Sunday, November 19, 2017
News Roundup

Tampa Riverwalk to honor six local trailblazers

RECOMMENDED READING


TAMPA

When nine local historians met to pick the first six pioneers to be honored on Tampa's Riverwalk, they came up with three men, two women and a surprise.

The surprise — the first selection announced at the Tampa Bay History Center Tuesday — was not an individual, but a group: the earliest mound-building Indians to settle around Tampa Bay and in what is now downtown Tampa.

The others represent early strivers in shipping (James McKay Sr.), railroads and hotels (Henry B. Plant), cigarmaking (Vicente Martinez-Ybor), nursing (Clara Frye) and women's rights (Eleanor McWilliams Chamberlain).

"What resonates with me is that these were individuals who not only cared about themselves and their families, but about their community and helping someone else," Mayor Bob Buckhorn said at the ceremony.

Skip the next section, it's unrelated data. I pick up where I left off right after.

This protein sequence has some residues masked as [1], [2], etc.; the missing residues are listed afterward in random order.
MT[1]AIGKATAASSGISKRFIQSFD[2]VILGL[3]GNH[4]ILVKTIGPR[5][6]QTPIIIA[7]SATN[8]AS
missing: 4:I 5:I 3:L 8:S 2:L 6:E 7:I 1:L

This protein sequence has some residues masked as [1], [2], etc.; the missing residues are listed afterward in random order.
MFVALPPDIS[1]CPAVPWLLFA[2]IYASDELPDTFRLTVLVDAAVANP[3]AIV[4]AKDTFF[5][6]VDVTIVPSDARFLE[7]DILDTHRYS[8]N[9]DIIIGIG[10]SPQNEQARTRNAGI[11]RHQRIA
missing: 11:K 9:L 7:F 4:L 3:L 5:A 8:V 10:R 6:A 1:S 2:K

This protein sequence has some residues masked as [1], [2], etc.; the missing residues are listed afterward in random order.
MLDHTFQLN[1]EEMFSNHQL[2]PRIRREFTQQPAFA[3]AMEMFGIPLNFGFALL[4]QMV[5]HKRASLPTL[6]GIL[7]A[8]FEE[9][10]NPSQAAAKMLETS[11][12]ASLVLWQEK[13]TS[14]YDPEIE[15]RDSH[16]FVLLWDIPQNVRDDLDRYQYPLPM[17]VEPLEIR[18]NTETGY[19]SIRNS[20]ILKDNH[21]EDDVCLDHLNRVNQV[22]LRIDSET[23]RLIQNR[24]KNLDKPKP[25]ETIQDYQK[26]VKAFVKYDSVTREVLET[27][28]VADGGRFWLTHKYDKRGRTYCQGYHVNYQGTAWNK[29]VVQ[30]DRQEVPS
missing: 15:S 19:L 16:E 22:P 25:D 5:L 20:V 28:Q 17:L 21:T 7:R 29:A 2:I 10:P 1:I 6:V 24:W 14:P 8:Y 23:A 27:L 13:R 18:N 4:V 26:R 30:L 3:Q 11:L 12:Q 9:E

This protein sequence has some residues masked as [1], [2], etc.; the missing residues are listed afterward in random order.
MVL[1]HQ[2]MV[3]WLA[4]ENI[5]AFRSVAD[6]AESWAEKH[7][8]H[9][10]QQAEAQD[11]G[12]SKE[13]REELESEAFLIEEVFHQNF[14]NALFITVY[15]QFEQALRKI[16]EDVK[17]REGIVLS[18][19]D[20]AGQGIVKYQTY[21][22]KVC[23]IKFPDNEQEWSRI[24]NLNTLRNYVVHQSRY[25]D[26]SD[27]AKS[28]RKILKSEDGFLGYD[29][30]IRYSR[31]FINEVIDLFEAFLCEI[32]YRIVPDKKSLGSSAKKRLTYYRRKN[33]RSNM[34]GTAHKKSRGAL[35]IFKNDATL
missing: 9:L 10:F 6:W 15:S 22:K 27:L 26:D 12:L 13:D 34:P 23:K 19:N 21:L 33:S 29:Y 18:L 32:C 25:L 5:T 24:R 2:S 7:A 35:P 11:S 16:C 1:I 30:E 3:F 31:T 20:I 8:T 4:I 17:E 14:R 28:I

Each honoree will be memorialized with a bronze bust created by Tampa artist Steven Dickey. The art is expected to be installed on the Riverwalk in the next six to nine months. The nonprofit Friends of the Riverwalk privately raised the $15,000 needed to make each bust.

As the Friends of the Riverwalk raises more money, the group will call together the historians to make more selections and install more markers, said Steve Anderson, who chairs the Friends' historic monument trail committee.

Meanwhile, city officials plan to work on some fundraising of their own by reapplying for a federal transportation grant to build the last big leg of the Riverwalk. That piece will connect MacDill Park to Curtis Hixon Waterfront Park. Its estimated cost is $12 million because the Sheraton hotel and other properties along that section are built out to the seawall, forcing the Riverwalk to be built over the river near the bank.

"We're going to get it done, and at the end of this we will have a celebration unlike anything that we have ever seen," Buckhorn said.